First with Financial Comment from Arabia

Dollar now strengthening not weakening

with 2 comments

From the euro to the UK pound and the yen, the greenback is showing unexpected strength this year and mounting a comeback.

Indeed, if you look back 35 years as Bloomberg has just done then the relative strength of the US dollar is up by three per cent. By contrast the UK pound is down 34 per cent.

Of course, the real concern is purchasing power, not relative strength, although if the US was really in long-term economic decline then its currency would be following the route of the pound sterling and the lost British Empire.

Purchasing power

Purchasing power is also critically important to investors in the long and short term. At worst you want to see the purchasing power of your savings maintained, and preferably you want to see some addition to compensate for not being able to spend it.

On this reckoning then none of the major currencies has done very well. Inflation has eroded the value of money considerably since 1975. Money kept in a savings account would indeed have lost a great deal of its purchasing power over time.

The point for investors though is to make investments in the currency that is out-performing the others. At present that is the US dollar whose long bear market seems to have ended at $1.50 to the euro.

Now it is the eurozone that is revealed as less than perfectly formed with nasty public debt problems in Portugal, Ireland, Greece and Spain; and actually debt issues in France, Belgium and Austria are also highly problematic.

What comes next is likely a major correction on Wall Street, a big stock sell-off after the record rally since last March, and in fact this has been slowly happening since early January. This will further strengthen the dollar as investors sell US stocks and get US currency in return and also flee to US short-term treasury bonds.

Dollar weakness returns?

Could US dollar weakness then resume in the summer say? It is by no means clear as the debt problems all over the world are considerable, not just those piling up in America.

Surely the thing to watch out for is another slip in purchasing power as inflation picks up. For one sure way to eliminate debt is to have an inflation of the money supply. That is what happened in the 70s.

But then again deflationary forces will be powerful as asset prices contract again with a stock market correction, and this may hold back inflation for sometime. In truth, nobody seems to get currency analysis right but you should always be aware of the trends.

Buying gold and silver in place of dollars might well make considerable sense when the dollar rally seems done, and before an inflation starts. But good luck on the timing!


Written by Peter Cooper

February 9, 2010 at 10:55 am

2 Responses

Subscribe to comments with RSS.

  1. ‘I heard a rumor’ (good song) that the Germans will bail out the Greeks. Nice of them to be so generous. If it happens, you can bet that others will get in line for some coin. That could weaken the euro if a lot more debt is created. A lot of big financial brains are predicting dollar strength this year.
    As to the dollar, obewon is correct. I’m no optimist, but the dollar doomers amuse me. Most printed US currency is outside the country for a reason. Yes, it will go down in value over time, as it has done for the last hundred years. Just about all paper money does it. Yet, the people of the USA did pretty well during that time.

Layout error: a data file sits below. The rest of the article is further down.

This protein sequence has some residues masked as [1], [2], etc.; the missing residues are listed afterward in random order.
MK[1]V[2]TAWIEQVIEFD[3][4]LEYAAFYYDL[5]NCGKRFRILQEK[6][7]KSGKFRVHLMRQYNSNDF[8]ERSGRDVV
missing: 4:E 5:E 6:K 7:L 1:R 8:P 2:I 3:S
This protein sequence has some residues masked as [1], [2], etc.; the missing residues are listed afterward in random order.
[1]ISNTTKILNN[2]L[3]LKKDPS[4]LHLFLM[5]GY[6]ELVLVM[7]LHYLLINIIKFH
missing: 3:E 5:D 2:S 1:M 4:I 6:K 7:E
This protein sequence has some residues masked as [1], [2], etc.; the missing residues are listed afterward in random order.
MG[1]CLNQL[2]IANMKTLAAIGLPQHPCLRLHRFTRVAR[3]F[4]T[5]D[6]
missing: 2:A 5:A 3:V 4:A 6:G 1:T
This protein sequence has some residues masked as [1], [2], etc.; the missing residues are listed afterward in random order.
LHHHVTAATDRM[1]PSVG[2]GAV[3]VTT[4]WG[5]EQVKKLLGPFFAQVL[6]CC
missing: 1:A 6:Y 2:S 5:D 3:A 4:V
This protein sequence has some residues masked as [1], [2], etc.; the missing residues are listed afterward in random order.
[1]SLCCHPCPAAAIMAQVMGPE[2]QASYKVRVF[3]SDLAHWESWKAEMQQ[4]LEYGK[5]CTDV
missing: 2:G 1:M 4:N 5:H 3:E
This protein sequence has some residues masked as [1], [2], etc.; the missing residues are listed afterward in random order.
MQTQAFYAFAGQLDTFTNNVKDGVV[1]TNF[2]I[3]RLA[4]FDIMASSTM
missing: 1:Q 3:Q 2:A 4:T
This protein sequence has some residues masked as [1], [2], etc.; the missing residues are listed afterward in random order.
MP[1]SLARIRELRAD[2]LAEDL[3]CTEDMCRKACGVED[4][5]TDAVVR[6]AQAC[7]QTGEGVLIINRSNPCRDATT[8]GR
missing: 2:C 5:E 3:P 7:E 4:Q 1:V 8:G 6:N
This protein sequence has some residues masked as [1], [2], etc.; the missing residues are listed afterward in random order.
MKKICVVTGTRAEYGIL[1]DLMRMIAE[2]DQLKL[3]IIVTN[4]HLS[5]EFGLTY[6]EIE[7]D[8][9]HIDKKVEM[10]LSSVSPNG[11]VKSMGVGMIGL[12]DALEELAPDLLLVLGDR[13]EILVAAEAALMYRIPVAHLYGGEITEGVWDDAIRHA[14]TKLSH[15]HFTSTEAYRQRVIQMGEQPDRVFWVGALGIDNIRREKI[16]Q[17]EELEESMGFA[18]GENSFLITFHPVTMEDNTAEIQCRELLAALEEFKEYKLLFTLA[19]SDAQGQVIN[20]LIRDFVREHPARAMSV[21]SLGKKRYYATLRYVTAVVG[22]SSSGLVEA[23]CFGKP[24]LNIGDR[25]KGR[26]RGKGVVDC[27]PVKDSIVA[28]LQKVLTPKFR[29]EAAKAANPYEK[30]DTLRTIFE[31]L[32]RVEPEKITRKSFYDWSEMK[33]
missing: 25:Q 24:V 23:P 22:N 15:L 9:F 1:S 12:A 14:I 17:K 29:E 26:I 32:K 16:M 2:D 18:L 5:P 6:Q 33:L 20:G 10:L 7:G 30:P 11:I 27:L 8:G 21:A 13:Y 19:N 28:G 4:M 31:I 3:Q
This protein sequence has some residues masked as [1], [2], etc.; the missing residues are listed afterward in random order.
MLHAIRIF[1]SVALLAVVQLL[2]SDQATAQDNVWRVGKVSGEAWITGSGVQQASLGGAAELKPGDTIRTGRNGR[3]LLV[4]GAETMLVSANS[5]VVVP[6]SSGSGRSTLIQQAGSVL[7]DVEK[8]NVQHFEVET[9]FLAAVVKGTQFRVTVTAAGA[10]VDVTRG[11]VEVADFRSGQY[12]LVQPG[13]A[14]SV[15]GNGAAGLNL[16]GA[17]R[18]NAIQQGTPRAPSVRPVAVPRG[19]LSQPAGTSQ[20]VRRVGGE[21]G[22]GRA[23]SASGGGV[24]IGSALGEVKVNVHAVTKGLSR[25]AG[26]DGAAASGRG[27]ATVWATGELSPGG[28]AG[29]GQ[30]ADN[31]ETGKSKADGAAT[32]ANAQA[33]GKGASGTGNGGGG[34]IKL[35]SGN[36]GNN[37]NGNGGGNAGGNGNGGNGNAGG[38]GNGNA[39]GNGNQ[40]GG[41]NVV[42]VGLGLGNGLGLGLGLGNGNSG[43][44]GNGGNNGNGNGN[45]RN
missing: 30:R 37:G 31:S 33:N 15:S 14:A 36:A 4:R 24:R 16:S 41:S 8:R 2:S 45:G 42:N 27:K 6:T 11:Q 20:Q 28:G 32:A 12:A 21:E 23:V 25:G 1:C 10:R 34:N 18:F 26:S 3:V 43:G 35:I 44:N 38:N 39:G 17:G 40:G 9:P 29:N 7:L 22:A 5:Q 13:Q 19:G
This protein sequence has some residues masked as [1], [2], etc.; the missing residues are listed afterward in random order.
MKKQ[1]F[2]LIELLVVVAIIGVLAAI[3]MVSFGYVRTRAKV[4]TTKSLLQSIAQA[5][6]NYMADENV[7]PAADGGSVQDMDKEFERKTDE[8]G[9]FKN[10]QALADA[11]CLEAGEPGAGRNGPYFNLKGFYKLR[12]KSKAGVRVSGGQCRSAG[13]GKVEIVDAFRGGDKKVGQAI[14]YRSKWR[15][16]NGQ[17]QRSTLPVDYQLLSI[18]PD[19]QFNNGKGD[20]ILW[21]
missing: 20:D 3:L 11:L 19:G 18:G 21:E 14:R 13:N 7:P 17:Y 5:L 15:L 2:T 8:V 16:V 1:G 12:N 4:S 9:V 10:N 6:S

The USA isn’t exactly Switzerland. It has nearly half the world’s best research universities, the rule of law, produces a huge food surplus, has the largest coal deposits, vast reserves of natural gas, cheap abundant wood, all the land you could want, no permafrost in the lower 48, 300,000,000 people, abundant fresh water, lots of minerals, iron, gold, uranium, and as President Lincoln said in the 1800’s, can’t be successfully invaded. We don’t even know what is in Alaska, (except vast coal beds). You think somewhere twice the size of Germany might contain some undiscovered valuable resources? I do.
    Right next door is friendly Canada with vast oil, potash, uranium, nickel, farmland, diamonds, hydropower, fresh water, and gold deposits.
    The euro doesn’t even have a real home. Sure, Europe is great, but it isn’t the USA. A lot more can go wrong there. A whole lot more. I wouldn’t sell all your dollars, just yet. The Venezuelans aren’t.
    And you might want to Google the ‘North American Water and Power Alliance’ to see what could be done in the future, if needed. Now THAT is a plan!

    Bill Simpson in Slidell

    February 10, 2010 at 12:10 am

  2. A currency is supposed to be a unit of value, or perceived value, and a medium of exchange. When we think seriously about a global currency for use around the world, there are only 3 at the present time.

    The USD, the Euro, and gold; the rest of the so-called currencies in the world can’t measure up, for a variety of reasons.

    All of the fiat currencies in the world, including the USD, are ugly now, due to massive (and continued) printing. Due to the significant and continuing downward pressure on the Euro, the least ugly fiat currency is the USD.

    So the USD will continue to be “king of the hill”… at least for most of 2010.

    Got Gold?


    February 9, 2010 at 9:00 pm

Leave a Reply

Fill in your details below or click an icon to log in: Logo

You are commenting using your account. Log Out /  Change )

Google+ photo

You are commenting using your Google+ account. Log Out /  Change )

Twitter picture

You are commenting using your Twitter account. Log Out /  Change )

Facebook photo

You are commenting using your Facebook account. Log Out /  Change )


Connecting to %s

%d bloggers like this: